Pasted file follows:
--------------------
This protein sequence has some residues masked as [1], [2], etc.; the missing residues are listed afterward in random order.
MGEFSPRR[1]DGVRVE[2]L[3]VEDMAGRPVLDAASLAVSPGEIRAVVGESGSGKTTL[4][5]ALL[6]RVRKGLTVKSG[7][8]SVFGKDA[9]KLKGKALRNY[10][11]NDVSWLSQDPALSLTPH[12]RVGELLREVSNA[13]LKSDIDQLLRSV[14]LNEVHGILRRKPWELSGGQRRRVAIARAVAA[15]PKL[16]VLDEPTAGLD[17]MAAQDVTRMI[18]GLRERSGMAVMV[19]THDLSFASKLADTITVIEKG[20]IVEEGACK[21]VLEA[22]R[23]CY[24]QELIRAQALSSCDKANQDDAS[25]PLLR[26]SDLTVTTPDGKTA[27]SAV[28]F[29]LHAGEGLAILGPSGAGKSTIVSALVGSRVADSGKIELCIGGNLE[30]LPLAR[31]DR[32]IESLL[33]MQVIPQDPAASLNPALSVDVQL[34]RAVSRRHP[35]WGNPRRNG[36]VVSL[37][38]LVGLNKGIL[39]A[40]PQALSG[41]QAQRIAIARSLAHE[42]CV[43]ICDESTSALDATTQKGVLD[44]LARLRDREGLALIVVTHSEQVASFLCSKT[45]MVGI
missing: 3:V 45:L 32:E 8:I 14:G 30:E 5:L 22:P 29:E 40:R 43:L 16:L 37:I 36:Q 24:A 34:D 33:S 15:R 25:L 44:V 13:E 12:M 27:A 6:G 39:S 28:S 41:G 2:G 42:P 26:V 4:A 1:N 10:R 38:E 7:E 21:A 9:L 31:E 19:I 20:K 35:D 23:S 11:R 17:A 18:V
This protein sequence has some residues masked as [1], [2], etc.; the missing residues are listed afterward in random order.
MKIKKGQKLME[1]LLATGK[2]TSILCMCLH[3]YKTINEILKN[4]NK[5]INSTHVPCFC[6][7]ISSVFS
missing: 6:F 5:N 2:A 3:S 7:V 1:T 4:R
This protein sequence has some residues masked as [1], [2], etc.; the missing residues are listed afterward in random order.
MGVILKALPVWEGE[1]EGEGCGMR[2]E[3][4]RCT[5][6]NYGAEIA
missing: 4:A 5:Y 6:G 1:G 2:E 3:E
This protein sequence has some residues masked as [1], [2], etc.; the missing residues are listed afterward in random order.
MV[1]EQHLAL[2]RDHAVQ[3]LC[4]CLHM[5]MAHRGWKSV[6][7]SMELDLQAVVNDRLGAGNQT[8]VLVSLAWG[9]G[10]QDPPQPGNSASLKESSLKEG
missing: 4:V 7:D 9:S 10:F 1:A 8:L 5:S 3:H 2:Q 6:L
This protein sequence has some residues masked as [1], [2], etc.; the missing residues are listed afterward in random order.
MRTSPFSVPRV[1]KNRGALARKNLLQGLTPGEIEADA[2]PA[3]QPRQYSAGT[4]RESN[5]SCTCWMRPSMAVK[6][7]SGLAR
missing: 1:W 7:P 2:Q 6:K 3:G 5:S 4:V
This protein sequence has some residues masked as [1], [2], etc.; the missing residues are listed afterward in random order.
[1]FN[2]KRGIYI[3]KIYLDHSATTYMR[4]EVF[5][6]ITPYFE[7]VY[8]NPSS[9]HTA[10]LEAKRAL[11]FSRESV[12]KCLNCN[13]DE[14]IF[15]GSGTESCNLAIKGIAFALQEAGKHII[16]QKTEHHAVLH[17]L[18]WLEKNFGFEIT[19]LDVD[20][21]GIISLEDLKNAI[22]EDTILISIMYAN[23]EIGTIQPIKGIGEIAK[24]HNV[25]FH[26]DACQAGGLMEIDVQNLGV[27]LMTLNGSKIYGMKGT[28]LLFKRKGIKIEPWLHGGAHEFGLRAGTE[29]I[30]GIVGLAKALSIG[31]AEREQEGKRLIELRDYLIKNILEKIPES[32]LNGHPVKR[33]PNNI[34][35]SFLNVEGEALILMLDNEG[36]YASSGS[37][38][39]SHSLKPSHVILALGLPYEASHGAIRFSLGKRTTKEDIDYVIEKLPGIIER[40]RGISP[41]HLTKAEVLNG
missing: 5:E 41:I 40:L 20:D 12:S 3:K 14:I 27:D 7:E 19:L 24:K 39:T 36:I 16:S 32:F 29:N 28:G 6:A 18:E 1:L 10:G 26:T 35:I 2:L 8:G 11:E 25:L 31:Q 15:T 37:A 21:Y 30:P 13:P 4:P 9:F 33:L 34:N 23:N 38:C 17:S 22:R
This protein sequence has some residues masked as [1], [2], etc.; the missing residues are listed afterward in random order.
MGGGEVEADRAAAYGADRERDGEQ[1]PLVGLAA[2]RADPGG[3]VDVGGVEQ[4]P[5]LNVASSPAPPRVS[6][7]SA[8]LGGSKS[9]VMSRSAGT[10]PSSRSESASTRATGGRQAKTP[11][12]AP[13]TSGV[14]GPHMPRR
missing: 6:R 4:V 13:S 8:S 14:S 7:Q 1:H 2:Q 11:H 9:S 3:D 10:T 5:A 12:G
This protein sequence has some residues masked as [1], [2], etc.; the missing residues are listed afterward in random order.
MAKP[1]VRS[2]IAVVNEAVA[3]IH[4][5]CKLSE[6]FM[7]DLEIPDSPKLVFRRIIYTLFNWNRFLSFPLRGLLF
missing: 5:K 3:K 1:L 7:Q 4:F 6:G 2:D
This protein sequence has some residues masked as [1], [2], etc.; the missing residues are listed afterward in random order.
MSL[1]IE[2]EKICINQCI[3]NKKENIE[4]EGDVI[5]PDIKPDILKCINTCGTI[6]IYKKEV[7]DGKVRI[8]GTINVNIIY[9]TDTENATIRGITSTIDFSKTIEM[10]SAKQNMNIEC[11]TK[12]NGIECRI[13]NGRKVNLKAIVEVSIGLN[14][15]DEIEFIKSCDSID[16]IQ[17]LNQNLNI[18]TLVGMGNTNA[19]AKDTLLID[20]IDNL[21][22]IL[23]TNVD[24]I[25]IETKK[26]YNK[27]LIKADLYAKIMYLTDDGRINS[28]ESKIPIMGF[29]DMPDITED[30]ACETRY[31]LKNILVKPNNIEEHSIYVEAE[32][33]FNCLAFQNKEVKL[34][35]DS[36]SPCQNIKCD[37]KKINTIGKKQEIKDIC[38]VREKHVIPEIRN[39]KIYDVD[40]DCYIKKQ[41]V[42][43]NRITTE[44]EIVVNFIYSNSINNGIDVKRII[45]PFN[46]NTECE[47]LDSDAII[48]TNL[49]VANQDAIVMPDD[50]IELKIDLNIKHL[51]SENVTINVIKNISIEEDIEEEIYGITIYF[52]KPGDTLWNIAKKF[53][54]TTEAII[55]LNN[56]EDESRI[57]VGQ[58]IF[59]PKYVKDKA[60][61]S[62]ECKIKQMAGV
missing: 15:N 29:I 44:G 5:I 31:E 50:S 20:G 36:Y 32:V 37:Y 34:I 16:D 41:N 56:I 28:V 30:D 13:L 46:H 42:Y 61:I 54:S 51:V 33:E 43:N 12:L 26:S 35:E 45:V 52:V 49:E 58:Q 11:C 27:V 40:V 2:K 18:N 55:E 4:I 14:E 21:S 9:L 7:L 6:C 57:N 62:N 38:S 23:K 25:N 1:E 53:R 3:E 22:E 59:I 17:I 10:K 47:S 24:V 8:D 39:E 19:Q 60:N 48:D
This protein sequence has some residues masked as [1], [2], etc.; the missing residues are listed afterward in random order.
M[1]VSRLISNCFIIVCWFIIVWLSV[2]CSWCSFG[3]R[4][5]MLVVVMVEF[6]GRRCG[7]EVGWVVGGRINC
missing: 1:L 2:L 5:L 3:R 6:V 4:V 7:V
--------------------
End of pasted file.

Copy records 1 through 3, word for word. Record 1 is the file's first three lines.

This protein sequence has some residues masked as [1], [2], etc.; the missing residues are listed afterward in random order.
MGEFSPRR[1]DGVRVE[2]L[3]VEDMAGRPVLDAASLAVSPGEIRAVVGESGSGKTTL[4][5]ALL[6]RVRKGLTVKSG[7][8]SVFGKDA[9]KLKGKALRNY[10][11]NDVSWLSQDPALSLTPH[12]RVGELLREVSNA[13]LKSDIDQLLRSV[14]LNEVHGILRRKPWELSGGQRRRVAIARAVAA[15]PKL[16]VLDEPTAGLD[17]MAAQDVTRMI[18]GLRERSGMAVMV[19]THDLSFASKLADTITVIEKG[20]IVEEGACK[21]VLEA[22]R[23]CY[24]QELIRAQALSSCDKANQDDAS[25]PLLR[26]SDLTVTTPDGKTA[27]SAV[28]F[29]LHAGEGLAILGPSGAGKSTIVSALVGSRVADSGKIELCIGGNLE[30]LPLAR[31]DR[32]IESLL[33]MQVIPQDPAASLNPALSVDVQL[34]RAVSRRHP[35]WGNPRRNG[36]VVSL[37][38]LVGLNKGIL[39]A[40]PQALSG[41]QAQRIAIARSLAHE[42]CV[43]ICDESTSALDATTQKGVLD[44]LARLRDREGLALIVVTHSEQVASFLCSKT[45]MVGI
missing: 3:V 45:L 32:E 8:I 14:G 30:E 5:L 22:P 29:E 40:R 43:L 16:L 37:I 36:Q 24:A 34:D 33:S 15:R 25:L 44:V 13:E 12:M 27:A 6:G 39:S 28:S 41:G 2:G 42:P 26:V 4:A 1:N 10:R 38:E 7:E 21:A 9:L 31:E 19:I 20:K 35:D 23:S 11:R 17:A 18:V
This protein sequence has some residues masked as [1], [2], etc.; the missing residues are listed afterward in random order.
MKIKKGQKLME[1]LLATGK[2]TSILCMCLH[3]YKTINEILKN[4]NK[5]INSTHVPCFC[6][7]ISSVFS
missing: 6:F 5:N 2:A 3:S 7:V 1:T 4:R
This protein sequence has some residues masked as [1], [2], etc.; the missing residues are listed afterward in random order.
MGVILKALPVWEGE[1]EGEGCGMR[2]E[3][4]RCT[5][6]NYGAEIA
missing: 4:A 5:Y 6:G 1:G 2:E 3:E